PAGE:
crime

Gold

a flash-fiction prompt

There was little blood; a mere trickle, long since dried, on his lips.

“Sergeant?”

“He’s missing two teeth. Front incisors.”

“Anything on his person?”

“No ID; wallet’s empty; but there’s this card…”

The Inspector took it gingerly,

24-HOUR DENTIST. House calls made.

(42 words)


Can a story be written in 42 words? This prompt is for a 42 word story on “Crime”.

Thanks to Deb Whittam at Twenty Four blog. Check out the link below for more stories,

Twenty Four 42 #6 Crime

Five Sisters

a flash-fiction piece

Five sisters had, at different times, placed a candle below the window to mourn the death of the sixth. She’d been found early that morning, poisoned. The inspector considered the obvious rule: whoever saw the victim last was the murderer.

After questioning the rector, he had a clear idea which candle each had laid. Did the first belong to the perpetrator? Or had the ruse only occur to them upon seeing the first candle lit?
He noticed how one candle had been placed but retained its fresh white wick. Why had it not been lit?

“Chief?”

His sergeant’s voice behind him seemed to echo the thought. In actuality, the man was merely wanting instructions, having finished questioning the neighbours.

The inspector took one last look at the five candles then spun around briskly to face the sergeant.

“Right, Sergeant,” he said, confidently, “I think we can make an arrest now.”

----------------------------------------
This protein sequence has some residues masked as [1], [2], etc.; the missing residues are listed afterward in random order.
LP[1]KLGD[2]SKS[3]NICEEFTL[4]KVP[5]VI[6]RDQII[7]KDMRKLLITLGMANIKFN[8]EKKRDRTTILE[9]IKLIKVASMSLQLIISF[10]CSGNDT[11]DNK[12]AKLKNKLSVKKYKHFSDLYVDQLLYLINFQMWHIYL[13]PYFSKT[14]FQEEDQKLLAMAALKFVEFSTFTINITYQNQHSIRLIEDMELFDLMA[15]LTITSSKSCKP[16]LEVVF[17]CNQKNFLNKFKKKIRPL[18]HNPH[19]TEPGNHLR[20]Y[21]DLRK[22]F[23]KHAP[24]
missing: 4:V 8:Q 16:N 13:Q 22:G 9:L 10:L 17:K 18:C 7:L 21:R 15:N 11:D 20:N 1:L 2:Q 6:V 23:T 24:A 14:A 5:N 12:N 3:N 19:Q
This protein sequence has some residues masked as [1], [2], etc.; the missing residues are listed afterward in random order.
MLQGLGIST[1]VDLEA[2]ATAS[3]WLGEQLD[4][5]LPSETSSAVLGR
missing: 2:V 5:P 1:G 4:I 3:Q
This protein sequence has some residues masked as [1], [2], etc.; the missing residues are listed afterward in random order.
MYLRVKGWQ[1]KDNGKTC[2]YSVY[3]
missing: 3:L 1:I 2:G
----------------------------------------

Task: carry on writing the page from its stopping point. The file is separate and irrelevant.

(150 words)


written for Crimson’s Creative Challenge #29

Only two criteria:

Your creative offering is indeed yours.
Your writing is kept to 150 words or less
.

image by Crispina Kemp.

More, more world wide watchables

Maltese: The Mafia Detective (Italy, 2017)

Delighted to have the random selector pick out this Italian cop drama. There doesn’t appear to be many Italian shows featured, not in proportion to German ones, say. The Italians are naturally theatrical: whatever they do, however mundane, like ordering a coffee, it all seems like a catastrophe which could have been averted. It’s as if argumentative is the default dialogue style. Maltese: The Mafia Detective is no exception.

The story is set in 1976. Commissario Maltese is a Sicilian born detective who’s been working in Rome for the last twenty or so years. His boyhood best friend, also a senior cop, is getting married and so Maltese returns to his home town. After a family dinner, his friend and his fiancee are shot by a hitman on their way home. Maltese, suspecting Mafia involvement, is determined on justice and requests a secondment to take command of his old friend’s squad.

Despite what I say in the first paragraph, this is a polished drama with a good script and storyline; nothing is too implausible.


Inspector Falke (Germany, 2016)

Like I said above, it seems German shows are over represented on Walter Presents.

Inspector Falke is not a stereotypical German: he’s scruffily dressed, doesn’t drive a nice car, he drinks glassfuls of full-fat milk instead of coffee, he gets easily stressed and doesn’t appear to be intellectually, emotionally or psychologically in-tune with his rank. My first impression was he isn’t played to be a likeable character but as the show progressed, I felt more sympathetic towards him.

But the show is really odd too. The first episode deals with something quite mundane, normal grist for the procedural mill. Thereafter though, in each subsequent episode, Falke, and his more reasonable partner, find themselves dealing with all kinds of implausible police cases like hi-tech espionage, an anti-terrorism plot, and a mass hostage situation.

Judging by the last episode, there must be a follow up series but it’s not available on All4 yet.